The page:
Not merely sausage-like, this villain is a shape-shifter of sorts. Our non-too-bright criminal robs a bank. He conceives of an ingenious escape plan. Brilliant, except for the unforeseen…


That’s today’s crime cinema. Hope you enjoyed the show. Be sure to visit Future Thought YouTube channel.

01 November 2019

Crime Scene Comix Case 2019-11-006, Shifty in Love


We welcome our criminally favorite cartoonist, Future Thought channel of YouTube, back to SleuthSayers. They produce more than one animated comic, but our favorite is Shifty.
It was bound to happen– Shifty falls in love. Naturally when our boy courts a girl, courting means something entirely different. Don’t pierce thine heart on the prick of roses.


That’s today’s crime cinema. Hope you enjoyed the show. Be sure to visit Future Thought YouTube channel.

12 October 2019

Crime Scene Comix Case 2019-10-005, Meep-Meep


We welcome our criminally favorite cartoonist, Future Thought channel of YouTube, back to SleuthSayers. They produce more than one animated comic, but our favorite is Shifty.
Usually Shifty, our none-too-bright crook, the one who looks like a Minion in prison stripes, finds himself hoisted on his own pétard. Once in a rare while he manages to escape the law. Here our acme of antics channels the Roadrunner. meep-meep


That’s today’s crime cinema. Hope you enjoyed the show. Be sure to visit Future Thought YouTube channel.

09 September 2019

Crime Scene Comix Case 2019-09-004, Baby Napping


Our criminally favorite cartoonist, Future Thought channel of YouTube, is developing a following among SleuthSayers. They produce more than one animated comic, but our favorite is Shifty.
Remember him, the none-too-bright crook who looks like a Minion in prison stripes? Baby napping… It’s not what you might think when Shifty comes skulking. Ah, the self-defeating little guy.


That’s crime cinema. Hope you enjoyed the show. Be sure to visit Future Thought YouTube channel.

05 April 2019

Crime Scene Comix Case 2019-04-003, Slot Plot


After rummaging through the dust bin of Future Thought channel of YouTube, I bet you’ll enjoy this little gem. Check it out.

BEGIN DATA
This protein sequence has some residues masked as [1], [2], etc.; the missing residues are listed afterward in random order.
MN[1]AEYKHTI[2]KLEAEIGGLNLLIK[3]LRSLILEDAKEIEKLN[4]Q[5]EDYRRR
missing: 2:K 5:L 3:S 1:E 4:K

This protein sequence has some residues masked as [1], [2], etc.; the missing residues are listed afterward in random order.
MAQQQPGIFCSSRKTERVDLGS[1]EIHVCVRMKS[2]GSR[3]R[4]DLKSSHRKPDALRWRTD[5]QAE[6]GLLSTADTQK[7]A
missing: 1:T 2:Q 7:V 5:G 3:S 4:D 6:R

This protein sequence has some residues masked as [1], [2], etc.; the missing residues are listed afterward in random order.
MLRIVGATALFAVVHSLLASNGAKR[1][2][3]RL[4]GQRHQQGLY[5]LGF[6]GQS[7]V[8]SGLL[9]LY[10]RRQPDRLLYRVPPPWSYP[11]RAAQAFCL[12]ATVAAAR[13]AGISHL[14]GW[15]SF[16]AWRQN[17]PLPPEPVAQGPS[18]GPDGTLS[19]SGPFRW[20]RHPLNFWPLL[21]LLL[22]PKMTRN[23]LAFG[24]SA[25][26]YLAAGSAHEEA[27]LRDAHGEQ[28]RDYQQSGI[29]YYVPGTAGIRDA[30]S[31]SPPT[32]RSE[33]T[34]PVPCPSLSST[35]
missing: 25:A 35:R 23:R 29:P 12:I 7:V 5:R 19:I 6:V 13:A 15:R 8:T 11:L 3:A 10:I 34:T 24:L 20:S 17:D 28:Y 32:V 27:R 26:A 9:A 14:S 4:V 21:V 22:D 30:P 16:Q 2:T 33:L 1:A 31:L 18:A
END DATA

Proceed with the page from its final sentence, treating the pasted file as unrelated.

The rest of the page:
Reintroducing Shifty, a none-too-bright crook who looks like a Minion in zebra stripes. This time he tries his hand at gambling. As W.C. Fields might say, “A game of chance? Not the way I play it.”


That’s crime cinema. Hope you enjoyed the show. Be sure to visit Future Thought channel on YouTube.

22 February 2019

Crime Scene Comix Case 2019-02-002, Subway Robbery


We visit the Future Thought channel of YouTube. Check it out. Meanwhile, take a two-minute bite out of crime.

Remember Shifty, the none-too-bright crook who looks like a Minion in zebra stripes? He returns, trying his hand at purse-snatching. As before, Shifty’s half-a-quart low and a stripped cog from success.


That’s crime cinema. Hope you enjoyed the show.

01 February 2019

Crime Scene Comix Case 2019-01-001, SleepWalker


Sometimes crime turns funny, especially when dumb criminals are involved. Sometimes creative minds view crime in skewed ways. Today, experience two minutes of mad mayhem.

Meet Shifty, a none-too-bright crook who looks like a Minion in zebra stripes. Although he always wears a mask and prisoner jersey, no member of the public pays him the least attention.

Shifty can be found in the Future Thought channel of YouTube– please visit. Here's an example of Shifty in action.


How's that for crime cinema? Hope you enjoyed the show.

16 November 2016

The Night The Old Nostalgia Burned Down, Again


Last month I wrote about books I dug up recently  because I remembered them from my childhood.  I ended by saying "Maybe next time I will talk about childhood favorites I bought my daughter when she was a kid."  But instead I talked about my non-conversation with a taxi driver.  So here we go.

If you are familiar with Crockett Johnson it is probably because of his wonderful books about Harold and the Purple Crayon which have inspired children's imagination (and the occasional wall-scribble spanking) for many years. Bill Watterson, the creator of the marvelous Calvin and Hobbes comic strip,  also said that Harold was all he knew of Johnson.

The reason he was asked about Johnson is that Calvin bears a certain resemblance to Ellen's Lion.  Both feature a young kid (Ellen is a preschooler, a bit younger than Calvin) whose best friend is  a stuffed animal.  In both cases the beastie has a completely different personality than the kid, but the animal can't speak if the kid's mouth is covered.  (And now that I think about it, it sounds like both artists were describing a child having a psychotic break.  But put that out of your mind.  Sorry I brought it up.)

What I like best about Johnson's stories is that the imaginary friend, so to speak, is the realist in the pair.  When Ellen asks the Lion about his life before they met she wants to hear about steaming hot jungles, but all he remembers is a department store.